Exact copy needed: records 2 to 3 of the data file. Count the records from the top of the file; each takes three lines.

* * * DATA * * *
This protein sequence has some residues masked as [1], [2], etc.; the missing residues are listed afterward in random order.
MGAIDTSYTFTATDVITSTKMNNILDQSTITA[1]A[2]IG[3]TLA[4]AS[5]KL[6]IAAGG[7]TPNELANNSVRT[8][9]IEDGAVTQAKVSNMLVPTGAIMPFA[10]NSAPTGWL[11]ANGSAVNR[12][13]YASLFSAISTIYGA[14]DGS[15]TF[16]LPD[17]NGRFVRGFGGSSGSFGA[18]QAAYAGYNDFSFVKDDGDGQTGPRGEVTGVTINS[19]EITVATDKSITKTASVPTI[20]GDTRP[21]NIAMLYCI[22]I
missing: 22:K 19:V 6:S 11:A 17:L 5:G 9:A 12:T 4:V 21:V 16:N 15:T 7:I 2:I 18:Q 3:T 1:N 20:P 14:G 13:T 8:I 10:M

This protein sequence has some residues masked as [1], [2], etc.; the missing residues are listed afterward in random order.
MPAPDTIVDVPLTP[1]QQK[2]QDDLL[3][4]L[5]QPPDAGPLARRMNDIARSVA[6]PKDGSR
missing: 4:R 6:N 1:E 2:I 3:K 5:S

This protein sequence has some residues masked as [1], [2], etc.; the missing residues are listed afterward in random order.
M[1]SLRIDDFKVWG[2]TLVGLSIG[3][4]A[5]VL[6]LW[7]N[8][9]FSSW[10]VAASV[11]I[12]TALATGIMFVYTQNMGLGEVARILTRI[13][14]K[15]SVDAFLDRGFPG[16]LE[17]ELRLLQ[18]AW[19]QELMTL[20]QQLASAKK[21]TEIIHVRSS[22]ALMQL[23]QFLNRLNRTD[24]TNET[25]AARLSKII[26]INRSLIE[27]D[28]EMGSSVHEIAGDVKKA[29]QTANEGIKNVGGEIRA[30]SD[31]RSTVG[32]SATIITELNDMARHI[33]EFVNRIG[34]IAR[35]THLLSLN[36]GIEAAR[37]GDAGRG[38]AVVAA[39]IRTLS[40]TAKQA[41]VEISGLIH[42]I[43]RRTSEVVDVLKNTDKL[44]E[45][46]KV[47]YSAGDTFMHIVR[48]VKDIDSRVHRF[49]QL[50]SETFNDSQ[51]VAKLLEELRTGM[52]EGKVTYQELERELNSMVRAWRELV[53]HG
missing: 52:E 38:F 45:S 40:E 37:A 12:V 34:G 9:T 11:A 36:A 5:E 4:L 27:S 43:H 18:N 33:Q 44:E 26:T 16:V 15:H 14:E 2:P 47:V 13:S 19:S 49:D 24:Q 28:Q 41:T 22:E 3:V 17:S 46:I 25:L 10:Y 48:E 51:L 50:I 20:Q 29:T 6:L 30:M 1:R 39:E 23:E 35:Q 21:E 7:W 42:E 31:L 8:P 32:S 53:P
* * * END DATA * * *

This protein sequence has some residues masked as [1], [2], etc.; the missing residues are listed afterward in random order.
MPAPDTIVDVPLTP[1]QQK[2]QDDLL[3][4]L[5]QPPDAGPLARRMNDIARSVA[6]PKDGSR
missing: 4:R 6:N 1:E 2:I 3:K 5:S

This protein sequence has some residues masked as [1], [2], etc.; the missing residues are listed afterward in random order.
M[1]SLRIDDFKVWG[2]TLVGLSIG[3][4]A[5]VL[6]LW[7]N[8][9]FSSW[10]VAASV[11]I[12]TALATGIMFVYTQNMGLGEVARILTRI[13][14]K[15]SVDAFLDRGFPG[16]LE[17]ELRLLQ[18]AW[19]QELMTL[20]QQLASAKK[21]TEIIHVRSS[22]ALMQL[23]QFLNRLNRTD[24]TNET[25]AARLSKII[26]INRSLIE[27]D[28]EMGSSVHEIAGDVKKA[29]QTANEGIKNVGGEIRA[30]SD[31]RSTVG[32]SATIITELNDMARHI[33]EFVNRIG[34]IAR[35]THLLSLN[36]GIEAAR[37]GDAGRG[38]AVVAA[39]IRTLS[40]TAKQA[41]VEISGLIH[42]I[43]RRTSEVVDVLKNTDKL[44]E[45][46]KV[47]YSAGDTFMHIVR[48]VKDIDSRVHRF[49]QL[50]SETFNDSQ[51]VAKLLEELRTGM[52]EGKVTYQELERELNSMVRAWRELV[53]HG
missing: 52:E 38:F 45:S 40:E 37:A 12:V 34:G 9:T 11:A 36:A 5:E 4:L 27:S 43:H 18:N 33:Q 44:E 26:T 16:V 15:H 14:E 2:P 47:V 13:S 19:S 49:D 24:Q 28:Q 41:T 22:E 3:V 17:S 46:I 25:L 10:Y 48:E 51:L 50:I 20:Q 29:T 6:L 30:M 1:R 39:E 23:E 35:Q 21:E 7:W 42:E 31:L 8:P 32:S 53:P